The Open UniversitySkip to content

Own-age bias in video lineups: a comparison between children and adults

Havard, Catriona; Memon, Amina; Laybourn, Phyllis and Cunningham, Clare (2012). Own-age bias in video lineups: a comparison between children and adults. Psychology, Crime & Law, 18(10) pp. 929–944.

Full text available as:
Full text not publicly available (Version of Record)
Due to publisher licensing restrictions, this file is not available for public download
Click here to request a copy from the OU Author.
DOI (Digital Object Identifier) Link:
Google Scholar: Look up in Google Scholar


The present study investigated whether child (six–eight years of age) and adult witnesses (18–29 years of age) would exhibit an own-age bias when trying to identify targets from video lineups. One hundred and eighty-six participants viewed two filmed events that were identical, except one starred a child target and one a young adult. After a delay of two–three days each witness saw a lineup for the child and adult target. Children exhibited an own-age bias and were better at correctly identifying the own-age target from a target-present (TP) lineup and made more correct rejections for the own-age target-absent (TA) lineup. Adults however, showed a reversed own-age bias for the TP lineups as they made more correct identifications for the child target, but exhibited no bias for the TA lineups. The results suggest that differences in identification accuracy may be due to whether witness age and suspect age overlap.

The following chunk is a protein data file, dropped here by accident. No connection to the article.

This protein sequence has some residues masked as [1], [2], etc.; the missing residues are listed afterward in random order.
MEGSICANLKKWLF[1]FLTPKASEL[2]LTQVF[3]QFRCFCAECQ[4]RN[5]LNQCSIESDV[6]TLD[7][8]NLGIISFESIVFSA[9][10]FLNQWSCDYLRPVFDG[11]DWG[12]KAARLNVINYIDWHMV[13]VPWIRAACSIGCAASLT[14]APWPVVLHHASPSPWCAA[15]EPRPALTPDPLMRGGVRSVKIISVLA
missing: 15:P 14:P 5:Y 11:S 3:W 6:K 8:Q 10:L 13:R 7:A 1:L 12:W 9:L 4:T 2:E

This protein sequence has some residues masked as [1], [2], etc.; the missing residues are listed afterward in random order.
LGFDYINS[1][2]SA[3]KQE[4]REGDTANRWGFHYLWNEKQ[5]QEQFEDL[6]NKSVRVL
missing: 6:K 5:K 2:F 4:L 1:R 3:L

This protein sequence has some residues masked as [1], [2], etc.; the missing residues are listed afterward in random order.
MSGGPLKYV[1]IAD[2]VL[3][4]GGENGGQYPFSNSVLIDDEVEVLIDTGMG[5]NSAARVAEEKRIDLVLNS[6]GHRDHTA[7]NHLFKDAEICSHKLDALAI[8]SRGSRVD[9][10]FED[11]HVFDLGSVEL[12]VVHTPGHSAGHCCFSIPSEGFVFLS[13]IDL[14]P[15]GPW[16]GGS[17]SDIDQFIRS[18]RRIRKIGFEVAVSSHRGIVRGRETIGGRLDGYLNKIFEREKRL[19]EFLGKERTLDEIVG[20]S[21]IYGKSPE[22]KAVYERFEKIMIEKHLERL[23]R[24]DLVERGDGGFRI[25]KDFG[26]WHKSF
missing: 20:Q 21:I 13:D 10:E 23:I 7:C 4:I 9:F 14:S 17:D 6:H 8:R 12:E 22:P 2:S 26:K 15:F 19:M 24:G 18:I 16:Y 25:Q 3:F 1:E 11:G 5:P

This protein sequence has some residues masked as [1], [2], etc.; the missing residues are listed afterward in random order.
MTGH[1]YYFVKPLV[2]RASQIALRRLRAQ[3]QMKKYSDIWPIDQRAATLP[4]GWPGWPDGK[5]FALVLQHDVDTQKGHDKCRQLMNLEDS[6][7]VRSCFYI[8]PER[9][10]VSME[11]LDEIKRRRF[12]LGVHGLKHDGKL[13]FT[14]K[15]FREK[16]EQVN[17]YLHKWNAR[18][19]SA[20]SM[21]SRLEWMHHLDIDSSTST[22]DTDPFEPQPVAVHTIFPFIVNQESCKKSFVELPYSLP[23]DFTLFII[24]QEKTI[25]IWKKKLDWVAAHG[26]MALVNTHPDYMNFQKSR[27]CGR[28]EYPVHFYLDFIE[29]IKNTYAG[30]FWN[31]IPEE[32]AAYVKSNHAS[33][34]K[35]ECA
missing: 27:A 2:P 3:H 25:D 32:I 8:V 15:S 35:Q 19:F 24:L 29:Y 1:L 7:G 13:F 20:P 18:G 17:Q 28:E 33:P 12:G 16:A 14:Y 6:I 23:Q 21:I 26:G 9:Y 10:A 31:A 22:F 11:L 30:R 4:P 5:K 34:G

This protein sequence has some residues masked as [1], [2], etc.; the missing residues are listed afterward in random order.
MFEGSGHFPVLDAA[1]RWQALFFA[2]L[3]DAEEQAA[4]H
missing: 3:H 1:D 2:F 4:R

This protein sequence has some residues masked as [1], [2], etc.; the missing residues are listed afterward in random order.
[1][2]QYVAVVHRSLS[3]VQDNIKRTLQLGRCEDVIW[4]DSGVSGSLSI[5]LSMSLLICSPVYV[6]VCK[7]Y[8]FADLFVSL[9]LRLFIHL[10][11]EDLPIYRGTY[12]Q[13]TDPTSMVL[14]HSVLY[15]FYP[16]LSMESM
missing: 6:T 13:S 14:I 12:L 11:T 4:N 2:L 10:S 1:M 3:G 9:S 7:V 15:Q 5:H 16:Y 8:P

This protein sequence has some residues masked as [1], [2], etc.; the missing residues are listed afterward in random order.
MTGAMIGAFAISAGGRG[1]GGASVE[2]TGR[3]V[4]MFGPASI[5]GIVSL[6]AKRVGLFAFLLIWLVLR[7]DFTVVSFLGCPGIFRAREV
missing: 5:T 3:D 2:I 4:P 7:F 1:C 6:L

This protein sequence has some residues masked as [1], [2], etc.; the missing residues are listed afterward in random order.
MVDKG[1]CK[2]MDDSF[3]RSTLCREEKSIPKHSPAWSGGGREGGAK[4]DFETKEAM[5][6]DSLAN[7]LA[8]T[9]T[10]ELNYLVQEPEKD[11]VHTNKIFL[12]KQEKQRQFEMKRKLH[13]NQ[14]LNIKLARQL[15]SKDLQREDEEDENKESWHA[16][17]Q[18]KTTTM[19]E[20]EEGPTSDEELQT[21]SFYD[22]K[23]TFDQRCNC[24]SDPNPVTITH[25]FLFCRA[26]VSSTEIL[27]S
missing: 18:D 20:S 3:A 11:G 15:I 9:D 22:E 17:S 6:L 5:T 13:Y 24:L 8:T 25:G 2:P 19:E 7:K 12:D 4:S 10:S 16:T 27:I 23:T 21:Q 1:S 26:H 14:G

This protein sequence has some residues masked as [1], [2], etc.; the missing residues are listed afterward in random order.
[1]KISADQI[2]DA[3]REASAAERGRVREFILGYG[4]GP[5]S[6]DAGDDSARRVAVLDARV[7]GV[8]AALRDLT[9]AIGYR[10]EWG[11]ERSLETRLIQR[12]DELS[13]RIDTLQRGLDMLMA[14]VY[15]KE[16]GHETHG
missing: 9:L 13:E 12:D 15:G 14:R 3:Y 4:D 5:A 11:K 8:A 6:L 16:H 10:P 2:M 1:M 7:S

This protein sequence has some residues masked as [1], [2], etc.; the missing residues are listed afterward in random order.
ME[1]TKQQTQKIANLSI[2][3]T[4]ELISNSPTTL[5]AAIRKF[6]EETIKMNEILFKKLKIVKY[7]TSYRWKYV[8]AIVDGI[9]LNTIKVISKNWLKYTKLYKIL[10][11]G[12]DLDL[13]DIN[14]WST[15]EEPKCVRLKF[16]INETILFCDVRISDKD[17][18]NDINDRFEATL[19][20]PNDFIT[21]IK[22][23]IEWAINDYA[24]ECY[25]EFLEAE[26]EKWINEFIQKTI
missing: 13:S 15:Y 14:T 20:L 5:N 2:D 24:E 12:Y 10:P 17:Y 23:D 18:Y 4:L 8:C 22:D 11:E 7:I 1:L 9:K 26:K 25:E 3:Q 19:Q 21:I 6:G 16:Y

Item Type: Journal Item
Copyright Holders: 2012 Taylor & Francis
ISSN: 1068-316X
Keywords: child eyewitness; adult witnesses; age; identification accuracy; recognition
Academic Unit/School: Faculty of Arts and Social Sciences (FASS) > Psychology
Faculty of Arts and Social Sciences (FASS)
Research Group: Harm and Evidence Research Collaborative (HERC)
Item ID: 29838
Depositing User: Catriona Havard
Date Deposited: 20 Oct 2011 12:41
Last Modified: 08 Dec 2018 11:51
Share this page:


Altmetrics from Altmetric

Citations from Dimensions

Actions (login may be required)

Policies | Disclaimer

© The Open University   contact the OU